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Pride and joy: leading LGBT+ activists tell us why love wins

More than ever, this year's Pride is about people. We met the dancers, activists and drag queens who are there to share the love

Written by
Kate Lloyd

Asif Quraishi

Asif Quraishi
Britain’s first Muslim drag queen

Tell me about your drag persona, Asifa Lahore.

‘She’s a bombshell and mixes her Muslim culture with her British upbringing. She pokes fun at being LGBT, she pokes fun at being Muslim. When I first went on stage in a burkha and did a parody song, half the audience were laughing at the jokes and the other half were like: Should we be laughing at this?’

You grew up in a conservative Muslim family. Was it difficult to come out?

‘I waited until I was 23. My parents took me to the GP at first, who told them it was something they had to accept. The options I was given were be celibate or marry a woman. I ended up getting engaged to my cousin in Pakistan to get them off my back.’

Do you worry about Islamophobia, especially after Orlando?

‘It’s scary and there is Islamophobia within the LGBT community. I have a lesbian friend who wears a hijab and whenever she goes to LGBT spaces wearing it, she gets comments about why she’s there because it’s just assumed she’s heterosexual.’

Has there been a moment in your life that’s proved that ‘love wins’?

‘Last year I won a Pride Award and my mum – who’s never come to any major events where she’s seen me perform – came to the ceremony and witnessed me receive this award in full drag. She’s my hero.’

See Asifa Lahore at Pride in Trafalgar Square and in the Pride Parade.

Charlie Craggs

Charlie Craggs
Trans rights activist and founder of Nail Transphobia

Can you remember your first Pride?

‘I went to Pride by mistake. My mum and I were shopping for my confirmation outfit – which is so ironic, like “Catholics at gay Pride” – and we got stuck in the middle of it. It was so loud and scary, but I just remember feeling like: These are my people.’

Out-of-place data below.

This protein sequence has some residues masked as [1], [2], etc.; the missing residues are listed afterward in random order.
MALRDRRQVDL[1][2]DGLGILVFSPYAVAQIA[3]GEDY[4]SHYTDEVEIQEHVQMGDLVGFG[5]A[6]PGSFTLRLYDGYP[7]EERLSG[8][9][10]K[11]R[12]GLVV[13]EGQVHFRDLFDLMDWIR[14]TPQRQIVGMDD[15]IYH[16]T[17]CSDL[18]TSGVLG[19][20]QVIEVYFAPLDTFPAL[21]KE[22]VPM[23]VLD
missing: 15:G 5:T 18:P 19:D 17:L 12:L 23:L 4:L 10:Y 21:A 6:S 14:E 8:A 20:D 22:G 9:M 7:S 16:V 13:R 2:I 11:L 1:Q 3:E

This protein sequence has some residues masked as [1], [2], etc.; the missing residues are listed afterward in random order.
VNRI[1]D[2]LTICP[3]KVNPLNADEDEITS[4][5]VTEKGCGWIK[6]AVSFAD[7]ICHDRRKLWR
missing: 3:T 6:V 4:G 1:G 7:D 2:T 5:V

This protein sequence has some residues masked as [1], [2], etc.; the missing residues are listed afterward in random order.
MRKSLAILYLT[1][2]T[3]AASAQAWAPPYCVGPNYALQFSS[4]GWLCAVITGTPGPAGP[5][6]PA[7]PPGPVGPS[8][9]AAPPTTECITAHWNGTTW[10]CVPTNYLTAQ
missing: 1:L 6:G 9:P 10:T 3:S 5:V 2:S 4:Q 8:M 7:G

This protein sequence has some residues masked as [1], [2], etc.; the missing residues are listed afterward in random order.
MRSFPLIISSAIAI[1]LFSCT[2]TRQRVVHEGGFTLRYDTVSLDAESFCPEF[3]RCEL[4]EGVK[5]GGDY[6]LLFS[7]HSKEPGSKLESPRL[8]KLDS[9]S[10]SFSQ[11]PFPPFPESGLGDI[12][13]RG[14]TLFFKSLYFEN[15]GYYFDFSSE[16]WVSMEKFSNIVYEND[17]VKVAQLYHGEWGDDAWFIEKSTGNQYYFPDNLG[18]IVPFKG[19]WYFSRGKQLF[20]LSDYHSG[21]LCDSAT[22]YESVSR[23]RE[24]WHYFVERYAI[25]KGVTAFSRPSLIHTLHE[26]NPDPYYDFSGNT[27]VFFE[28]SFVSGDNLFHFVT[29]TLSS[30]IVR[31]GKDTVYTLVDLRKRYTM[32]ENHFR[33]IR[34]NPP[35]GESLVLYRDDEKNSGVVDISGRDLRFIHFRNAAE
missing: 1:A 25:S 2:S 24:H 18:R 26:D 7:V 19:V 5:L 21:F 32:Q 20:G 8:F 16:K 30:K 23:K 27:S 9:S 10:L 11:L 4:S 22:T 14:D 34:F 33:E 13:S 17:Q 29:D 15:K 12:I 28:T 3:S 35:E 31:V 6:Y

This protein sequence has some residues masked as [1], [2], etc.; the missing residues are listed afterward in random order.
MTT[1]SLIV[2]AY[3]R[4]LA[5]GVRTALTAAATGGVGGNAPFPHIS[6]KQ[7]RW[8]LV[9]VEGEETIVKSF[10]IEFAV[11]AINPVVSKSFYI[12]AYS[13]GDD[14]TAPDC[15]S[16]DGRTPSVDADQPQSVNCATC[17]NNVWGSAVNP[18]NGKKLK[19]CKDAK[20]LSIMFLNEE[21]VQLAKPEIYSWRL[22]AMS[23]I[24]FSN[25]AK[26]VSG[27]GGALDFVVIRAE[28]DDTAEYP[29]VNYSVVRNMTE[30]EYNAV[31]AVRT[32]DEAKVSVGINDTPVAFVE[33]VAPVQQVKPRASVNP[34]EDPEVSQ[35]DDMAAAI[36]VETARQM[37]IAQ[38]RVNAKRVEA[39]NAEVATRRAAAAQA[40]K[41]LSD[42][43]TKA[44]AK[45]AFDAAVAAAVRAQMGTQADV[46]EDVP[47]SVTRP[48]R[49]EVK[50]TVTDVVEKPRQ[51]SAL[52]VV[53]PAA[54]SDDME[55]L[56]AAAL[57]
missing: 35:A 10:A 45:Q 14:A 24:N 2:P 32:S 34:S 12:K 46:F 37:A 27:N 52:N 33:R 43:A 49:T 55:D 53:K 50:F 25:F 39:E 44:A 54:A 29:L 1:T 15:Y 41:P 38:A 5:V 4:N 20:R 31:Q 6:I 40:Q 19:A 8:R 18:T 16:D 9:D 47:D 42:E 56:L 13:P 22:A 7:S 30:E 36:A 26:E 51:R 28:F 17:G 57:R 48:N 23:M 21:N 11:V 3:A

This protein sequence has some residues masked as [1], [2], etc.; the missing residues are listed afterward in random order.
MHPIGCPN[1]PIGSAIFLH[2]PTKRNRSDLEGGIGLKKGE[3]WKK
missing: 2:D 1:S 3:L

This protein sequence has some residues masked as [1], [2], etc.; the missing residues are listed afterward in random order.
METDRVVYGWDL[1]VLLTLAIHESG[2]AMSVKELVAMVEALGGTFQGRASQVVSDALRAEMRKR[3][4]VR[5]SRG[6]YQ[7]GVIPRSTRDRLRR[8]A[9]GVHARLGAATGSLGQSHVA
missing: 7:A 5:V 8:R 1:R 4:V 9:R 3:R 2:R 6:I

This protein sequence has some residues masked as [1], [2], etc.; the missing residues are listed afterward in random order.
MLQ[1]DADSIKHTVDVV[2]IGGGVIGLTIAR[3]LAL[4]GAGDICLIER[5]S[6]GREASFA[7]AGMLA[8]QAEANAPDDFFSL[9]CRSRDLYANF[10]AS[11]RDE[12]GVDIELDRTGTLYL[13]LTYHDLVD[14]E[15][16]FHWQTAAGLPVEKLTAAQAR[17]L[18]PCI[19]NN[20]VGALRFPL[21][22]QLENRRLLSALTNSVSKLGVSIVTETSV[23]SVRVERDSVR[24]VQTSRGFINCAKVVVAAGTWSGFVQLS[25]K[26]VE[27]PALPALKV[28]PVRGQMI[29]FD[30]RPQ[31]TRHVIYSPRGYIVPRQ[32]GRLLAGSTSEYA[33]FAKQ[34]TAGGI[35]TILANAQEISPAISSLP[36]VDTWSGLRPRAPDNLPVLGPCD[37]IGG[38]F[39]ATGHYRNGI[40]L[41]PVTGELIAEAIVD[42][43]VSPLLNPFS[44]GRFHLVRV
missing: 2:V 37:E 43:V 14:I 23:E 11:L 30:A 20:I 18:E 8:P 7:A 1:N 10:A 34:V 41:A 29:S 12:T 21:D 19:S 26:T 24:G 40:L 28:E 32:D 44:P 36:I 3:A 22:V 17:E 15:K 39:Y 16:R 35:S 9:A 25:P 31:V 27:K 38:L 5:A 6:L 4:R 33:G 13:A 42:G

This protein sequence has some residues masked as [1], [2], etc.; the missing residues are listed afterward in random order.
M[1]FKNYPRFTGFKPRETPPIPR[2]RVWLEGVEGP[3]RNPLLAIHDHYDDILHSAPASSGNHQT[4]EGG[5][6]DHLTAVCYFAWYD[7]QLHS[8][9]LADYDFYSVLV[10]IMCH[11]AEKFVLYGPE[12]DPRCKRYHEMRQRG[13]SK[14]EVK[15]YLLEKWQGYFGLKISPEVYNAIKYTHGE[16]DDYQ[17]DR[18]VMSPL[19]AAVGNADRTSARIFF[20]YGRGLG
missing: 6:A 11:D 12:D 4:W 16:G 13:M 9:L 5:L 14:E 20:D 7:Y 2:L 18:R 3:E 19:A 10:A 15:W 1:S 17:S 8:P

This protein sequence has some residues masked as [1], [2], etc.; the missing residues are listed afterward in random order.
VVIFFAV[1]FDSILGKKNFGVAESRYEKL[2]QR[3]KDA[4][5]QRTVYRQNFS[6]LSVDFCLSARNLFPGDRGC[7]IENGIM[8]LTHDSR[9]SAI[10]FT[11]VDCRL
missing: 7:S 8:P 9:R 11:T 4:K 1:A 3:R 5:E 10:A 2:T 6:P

Do you think Pride is important?

‘I feel like there’s been this debate over the past year about “Is Pride still relevant?” I was maybe on the side thinking we don’t need Pride. It’s generally a middle-class, white, cisgender, straight-acting man thing. Then Orlando happened and I realised we need Pride more than ever. I think we must turn up and be louder and prouder than ever.’ Have you had a moment in your life that’s made you feel ‘love wins’? ‘I have friends who, prior to knowing me, were openly homophobic and transphobic. Just from knowing me as a gay then trans person, they’ve done a total about-turn.’

How does Nail Transphobia work?

‘I travel round the country with my pull-up salon. People can get their nails done for free and it gives a chance for someone who’s not met a trans person to sit down with me. I use the proceeds to fund self-defence classes for trans and non-binary femmes. When you’re being attacked in the street there’s not time to be like: “Do you want a top coat?” ’

Charlie Craggs will speak for Stonewall Youth before the Pride Parade.